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Vietnam executes first prisoner by lethal injection

Move comes two years after banning firing squads

Vietnam executes first prisoner by lethal injection

Vietnam has resumed executions after a two-year hiatus following problems procuring chemicals for lethal injections

AFP, Hanoi

August 7, 2013

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Vietnam executed its first prisoner by lethal injection yesterday, state media said, after a two-year hiatus in carrying out capital punishments due to problems procuring the chemicals.

The communist country stopped using firing squads in July 2011 in favor of "more humane" lethal injections but was unable to import the necessary drugs due to a European Union export ban.

In May this year, Vietnam amended the law to allow locally-produced chemicals to be used, a move which was widely expected to bring about a resumption of executions.

Yesterday, the first death row prisoner, convicted murderer Nguyen Anh Tuan, was administered three injections "for anaesthesia, paralysing the nervous and muscle system, and stopping the heart", according to an online report in the Thanh Nien newspaper.

It was not clear where the drugs used to execute the 27-year-old man, who was on death row for more than three years, were from.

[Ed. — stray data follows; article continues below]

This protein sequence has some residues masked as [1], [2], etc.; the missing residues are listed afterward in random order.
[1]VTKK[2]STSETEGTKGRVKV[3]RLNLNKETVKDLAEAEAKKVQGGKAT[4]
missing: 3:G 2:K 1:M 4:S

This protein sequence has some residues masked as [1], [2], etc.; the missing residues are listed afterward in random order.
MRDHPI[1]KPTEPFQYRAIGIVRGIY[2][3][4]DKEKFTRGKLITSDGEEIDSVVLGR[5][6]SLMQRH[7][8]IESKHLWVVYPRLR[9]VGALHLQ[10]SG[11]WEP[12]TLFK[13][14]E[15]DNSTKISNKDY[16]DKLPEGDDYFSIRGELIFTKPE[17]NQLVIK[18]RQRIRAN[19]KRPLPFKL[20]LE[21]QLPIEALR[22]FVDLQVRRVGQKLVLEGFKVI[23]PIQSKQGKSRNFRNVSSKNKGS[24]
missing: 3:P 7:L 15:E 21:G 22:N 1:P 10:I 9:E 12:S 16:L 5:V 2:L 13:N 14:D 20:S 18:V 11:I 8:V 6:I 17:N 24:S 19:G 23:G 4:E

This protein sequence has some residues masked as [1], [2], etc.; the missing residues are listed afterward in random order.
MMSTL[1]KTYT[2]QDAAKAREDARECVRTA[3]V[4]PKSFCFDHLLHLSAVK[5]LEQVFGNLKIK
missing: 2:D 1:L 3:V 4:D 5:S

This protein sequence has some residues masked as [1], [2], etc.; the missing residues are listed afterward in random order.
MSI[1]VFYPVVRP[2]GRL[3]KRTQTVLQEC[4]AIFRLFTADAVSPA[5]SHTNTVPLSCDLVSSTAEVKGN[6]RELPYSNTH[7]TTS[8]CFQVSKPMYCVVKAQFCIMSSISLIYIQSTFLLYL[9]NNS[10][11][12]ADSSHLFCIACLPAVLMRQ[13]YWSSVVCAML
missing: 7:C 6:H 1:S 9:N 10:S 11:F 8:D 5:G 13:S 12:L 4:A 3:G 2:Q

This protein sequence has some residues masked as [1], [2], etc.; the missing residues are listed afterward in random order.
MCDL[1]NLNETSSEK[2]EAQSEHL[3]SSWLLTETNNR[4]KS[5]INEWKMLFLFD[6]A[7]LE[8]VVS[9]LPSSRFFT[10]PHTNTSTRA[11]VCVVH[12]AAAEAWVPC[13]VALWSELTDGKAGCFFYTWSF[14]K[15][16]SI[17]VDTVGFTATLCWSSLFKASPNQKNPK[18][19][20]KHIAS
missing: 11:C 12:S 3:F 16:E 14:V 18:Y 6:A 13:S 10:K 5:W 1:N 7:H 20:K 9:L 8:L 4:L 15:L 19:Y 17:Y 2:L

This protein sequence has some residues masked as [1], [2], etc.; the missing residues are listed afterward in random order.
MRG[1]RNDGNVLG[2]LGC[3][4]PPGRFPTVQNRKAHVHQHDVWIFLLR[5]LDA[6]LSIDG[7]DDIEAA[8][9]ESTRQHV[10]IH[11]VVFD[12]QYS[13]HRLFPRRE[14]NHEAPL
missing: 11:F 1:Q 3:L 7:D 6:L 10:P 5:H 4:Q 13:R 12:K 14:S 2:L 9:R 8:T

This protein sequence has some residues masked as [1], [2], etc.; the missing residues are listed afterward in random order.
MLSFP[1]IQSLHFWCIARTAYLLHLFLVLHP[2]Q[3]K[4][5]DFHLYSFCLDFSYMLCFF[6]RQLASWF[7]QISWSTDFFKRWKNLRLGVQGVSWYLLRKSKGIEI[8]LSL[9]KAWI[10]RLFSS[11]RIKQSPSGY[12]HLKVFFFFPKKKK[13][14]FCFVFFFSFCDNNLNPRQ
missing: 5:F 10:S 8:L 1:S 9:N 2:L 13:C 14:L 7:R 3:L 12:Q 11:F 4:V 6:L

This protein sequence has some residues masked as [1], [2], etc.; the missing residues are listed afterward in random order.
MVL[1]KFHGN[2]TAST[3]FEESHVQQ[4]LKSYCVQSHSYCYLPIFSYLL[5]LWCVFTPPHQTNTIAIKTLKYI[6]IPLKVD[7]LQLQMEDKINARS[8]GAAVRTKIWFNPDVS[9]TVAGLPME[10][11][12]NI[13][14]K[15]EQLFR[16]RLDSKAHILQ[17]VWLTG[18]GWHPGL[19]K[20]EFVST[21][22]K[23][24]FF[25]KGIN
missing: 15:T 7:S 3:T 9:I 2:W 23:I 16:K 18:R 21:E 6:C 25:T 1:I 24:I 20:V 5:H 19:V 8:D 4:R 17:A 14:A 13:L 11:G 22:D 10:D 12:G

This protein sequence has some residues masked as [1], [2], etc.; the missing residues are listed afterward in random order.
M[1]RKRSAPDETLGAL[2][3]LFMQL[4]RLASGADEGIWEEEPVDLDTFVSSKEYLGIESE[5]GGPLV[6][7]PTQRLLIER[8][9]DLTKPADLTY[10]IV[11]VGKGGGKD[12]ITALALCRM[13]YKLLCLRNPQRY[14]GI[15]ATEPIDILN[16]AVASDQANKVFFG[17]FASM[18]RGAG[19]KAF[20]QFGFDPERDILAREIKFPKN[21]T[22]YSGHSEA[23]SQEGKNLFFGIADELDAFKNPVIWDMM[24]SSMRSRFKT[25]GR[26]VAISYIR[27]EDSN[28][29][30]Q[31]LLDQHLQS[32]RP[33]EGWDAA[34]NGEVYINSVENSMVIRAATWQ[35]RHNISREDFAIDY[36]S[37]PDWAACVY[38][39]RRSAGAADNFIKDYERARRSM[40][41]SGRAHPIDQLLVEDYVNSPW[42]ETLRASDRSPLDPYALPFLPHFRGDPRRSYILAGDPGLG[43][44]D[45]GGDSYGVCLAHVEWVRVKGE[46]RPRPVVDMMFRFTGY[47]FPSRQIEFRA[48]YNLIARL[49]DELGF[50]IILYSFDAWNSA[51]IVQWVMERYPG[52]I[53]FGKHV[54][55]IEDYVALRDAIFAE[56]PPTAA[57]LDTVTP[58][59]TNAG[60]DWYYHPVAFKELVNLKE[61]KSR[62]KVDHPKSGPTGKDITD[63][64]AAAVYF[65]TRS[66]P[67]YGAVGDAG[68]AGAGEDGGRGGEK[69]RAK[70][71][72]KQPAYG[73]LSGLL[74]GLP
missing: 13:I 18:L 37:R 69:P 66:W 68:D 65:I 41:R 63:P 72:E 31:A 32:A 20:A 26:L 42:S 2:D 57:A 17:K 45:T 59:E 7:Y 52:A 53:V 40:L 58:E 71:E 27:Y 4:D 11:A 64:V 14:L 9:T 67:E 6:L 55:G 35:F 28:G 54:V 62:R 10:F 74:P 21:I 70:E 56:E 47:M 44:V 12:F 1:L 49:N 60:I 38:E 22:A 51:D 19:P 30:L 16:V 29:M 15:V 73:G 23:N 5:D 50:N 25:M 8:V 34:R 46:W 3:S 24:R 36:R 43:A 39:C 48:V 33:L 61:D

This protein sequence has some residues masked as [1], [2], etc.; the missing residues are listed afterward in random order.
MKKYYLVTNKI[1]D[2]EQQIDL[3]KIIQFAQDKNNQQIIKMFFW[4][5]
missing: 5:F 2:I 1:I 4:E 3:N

His body was returned to his family later yesterday for burial, the report added.

Vietnam currently has more than 586 prisoners on death row, at least 117 of whom meet all the criteria for immediate execution, the report said, without giving details.

It is believed the 117 comprise many prisoners who have exhausted all appeal avenues.

"Following the case in Hanoi, execution by lethal injections will be implemented in other places to solve the problem of prisoners with death penalties having to wait for execution," a Ministry of Public Security official told Thanh Nien.

Vietnamese authorities do not disclose the number of executions they carry out each year.

Rights group Amnesty International recorded five executions in 2011 and said 23 new death sentences were handed out that year, mainly to drug traffickers. AFP

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